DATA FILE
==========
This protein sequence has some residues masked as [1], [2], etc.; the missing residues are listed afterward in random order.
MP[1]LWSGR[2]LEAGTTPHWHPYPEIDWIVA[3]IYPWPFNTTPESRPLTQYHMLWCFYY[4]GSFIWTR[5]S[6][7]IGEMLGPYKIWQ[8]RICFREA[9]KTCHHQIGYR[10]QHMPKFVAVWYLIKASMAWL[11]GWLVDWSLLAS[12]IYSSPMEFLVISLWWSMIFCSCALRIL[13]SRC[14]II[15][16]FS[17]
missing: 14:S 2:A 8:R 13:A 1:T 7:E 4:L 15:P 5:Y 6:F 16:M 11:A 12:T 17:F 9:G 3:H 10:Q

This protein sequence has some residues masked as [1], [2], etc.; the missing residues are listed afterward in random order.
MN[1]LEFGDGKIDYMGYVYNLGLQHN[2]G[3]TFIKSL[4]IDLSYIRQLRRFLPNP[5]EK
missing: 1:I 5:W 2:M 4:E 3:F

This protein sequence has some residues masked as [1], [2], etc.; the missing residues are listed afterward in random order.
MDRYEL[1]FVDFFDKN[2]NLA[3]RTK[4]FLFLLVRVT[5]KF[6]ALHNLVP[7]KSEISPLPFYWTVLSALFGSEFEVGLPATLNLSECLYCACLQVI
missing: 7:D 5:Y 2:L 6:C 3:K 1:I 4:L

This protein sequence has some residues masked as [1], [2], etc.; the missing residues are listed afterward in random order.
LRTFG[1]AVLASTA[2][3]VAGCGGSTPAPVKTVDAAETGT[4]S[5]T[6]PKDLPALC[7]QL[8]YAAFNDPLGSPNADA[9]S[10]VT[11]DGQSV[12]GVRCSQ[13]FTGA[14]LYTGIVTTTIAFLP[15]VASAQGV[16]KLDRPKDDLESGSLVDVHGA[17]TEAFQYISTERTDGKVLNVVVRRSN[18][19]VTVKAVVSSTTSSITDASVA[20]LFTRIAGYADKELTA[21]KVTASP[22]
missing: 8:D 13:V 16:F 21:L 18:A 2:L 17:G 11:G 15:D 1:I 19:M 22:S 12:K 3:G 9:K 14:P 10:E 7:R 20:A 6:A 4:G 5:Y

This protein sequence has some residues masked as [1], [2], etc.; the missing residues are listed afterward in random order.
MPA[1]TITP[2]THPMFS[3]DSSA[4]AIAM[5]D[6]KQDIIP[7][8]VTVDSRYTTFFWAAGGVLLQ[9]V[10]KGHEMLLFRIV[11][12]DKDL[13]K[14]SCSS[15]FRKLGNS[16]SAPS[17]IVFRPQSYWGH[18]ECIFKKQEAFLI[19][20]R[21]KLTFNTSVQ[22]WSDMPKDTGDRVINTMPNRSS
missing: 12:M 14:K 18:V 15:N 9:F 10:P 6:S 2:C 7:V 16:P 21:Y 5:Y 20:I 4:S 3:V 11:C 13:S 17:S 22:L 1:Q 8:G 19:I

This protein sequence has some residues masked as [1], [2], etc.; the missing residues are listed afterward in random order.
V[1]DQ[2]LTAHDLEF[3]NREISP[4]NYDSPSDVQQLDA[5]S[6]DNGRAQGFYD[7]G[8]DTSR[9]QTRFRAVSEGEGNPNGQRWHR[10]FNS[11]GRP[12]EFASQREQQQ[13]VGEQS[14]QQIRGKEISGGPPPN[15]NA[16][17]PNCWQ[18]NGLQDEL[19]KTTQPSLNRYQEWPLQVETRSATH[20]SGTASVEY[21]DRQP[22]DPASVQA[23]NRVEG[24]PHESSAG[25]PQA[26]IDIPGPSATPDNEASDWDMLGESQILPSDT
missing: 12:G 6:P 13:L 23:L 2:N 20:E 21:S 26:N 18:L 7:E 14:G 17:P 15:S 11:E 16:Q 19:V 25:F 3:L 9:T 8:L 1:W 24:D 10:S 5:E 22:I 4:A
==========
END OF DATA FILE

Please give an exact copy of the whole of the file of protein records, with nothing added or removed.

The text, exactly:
This protein sequence has some residues masked as [1], [2], etc.; the missing residues are listed afterward in random order.
MP[1]LWSGR[2]LEAGTTPHWHPYPEIDWIVA[3]IYPWPFNTTPESRPLTQYHMLWCFYY[4]GSFIWTR[5]S[6][7]IGEMLGPYKIWQ[8]RICFREA[9]KTCHHQIGYR[10]QHMPKFVAVWYLIKASMAWL[11]GWLVDWSLLAS[12]IYSSPMEFLVISLWWSMIFCSCALRIL[13]SRC[14]II[15][16]FS[17]
missing: 14:S 2:A 8:R 13:A 1:T 7:E 4:L 15:P 5:Y 6:F 16:M 11:A 12:T 17:F 9:G 3:H 10:Q

This protein sequence has some residues masked as [1], [2], etc.; the missing residues are listed afterward in random order.
MN[1]LEFGDGKIDYMGYVYNLGLQHN[2]G[3]TFIKSL[4]IDLSYIRQLRRFLPNP[5]EK
missing: 1:I 5:W 2:M 4:E 3:F

This protein sequence has some residues masked as [1], [2], etc.; the missing residues are listed afterward in random order.
MDRYEL[1]FVDFFDKN[2]NLA[3]RTK[4]FLFLLVRVT[5]KF[6]ALHNLVP[7]KSEISPLPFYWTVLSALFGSEFEVGLPATLNLSECLYCACLQVI
missing: 7:D 5:Y 2:L 6:C 3:K 1:I 4:L

This protein sequence has some residues masked as [1], [2], etc.; the missing residues are listed afterward in random order.
LRTFG[1]AVLASTA[2][3]VAGCGGSTPAPVKTVDAAETGT[4]S[5]T[6]PKDLPALC[7]QL[8]YAAFNDPLGSPNADA[9]S[10]VT[11]DGQSV[12]GVRCSQ[13]FTGA[14]LYTGIVTTTIAFLP[15]VASAQGV[16]KLDRPKDDLESGSLVDVHGA[17]TEAFQYISTERTDGKVLNVVVRRSN[18][19]VTVKAVVSSTTSSITDASVA[20]LFTRIAGYADKELTA[21]KVTASP[22]
missing: 8:D 13:V 16:F 21:L 18:A 2:L 17:G 11:G 15:D 1:I 19:M 22:S 12:K 3:G 9:K 14:P 10:E 7:R 20:A 6:A 4:G 5:Y

This protein sequence has some residues masked as [1], [2], etc.; the missing residues are listed afterward in random order.
MPA[1]TITP[2]THPMFS[3]DSSA[4]AIAM[5]D[6]KQDIIP[7][8]VTVDSRYTTFFWAAGGVLLQ[9]V[10]KGHEMLLFRIV[11][12]DKDL[13]K[14]SCSS[15]FRKLGNS[16]SAPS[17]IVFRPQSYWGH[18]ECIFKKQEAFLI[19][20]R[21]KLTFNTSVQ[22]WSDMPKDTGDRVINTMPNRSS
missing: 12:M 14:K 18:V 15:N 9:F 10:P 6:S 2:C 7:V 16:P 21:Y 5:Y 20:I 4:S 3:V 11:C 13:S 17:S 22:L 1:Q 8:G 19:I

This protein sequence has some residues masked as [1], [2], etc.; the missing residues are listed afterward in random order.
V[1]DQ[2]LTAHDLEF[3]NREISP[4]NYDSPSDVQQLDA[5]S[6]DNGRAQGFYD[7]G[8]DTSR[9]QTRFRAVSEGEGNPNGQRWHR[10]FNS[11]GRP[12]EFASQREQQQ[13]VGEQS[14]QQIRGKEISGGPPPN[15]NA[16][17]PNCWQ[18]NGLQDEL[19]KTTQPSLNRYQEWPLQVETRSATH[20]SGTASVEY[21]DRQP[22]DPASVQA[23]NRVEG[24]PHESSAG[25]PQA[26]IDIPGPSATPDNEASDWDMLGESQILPSDT
missing: 12:G 6:P 13:L 23:L 2:N 20:E 21:S 26:N 18:L 7:E 14:G 17:P 15:S 11:E 16:Q 19:V 25:F 3:L 9:T 8:L 1:W 24:D 10:S 5:E 22:I 4:A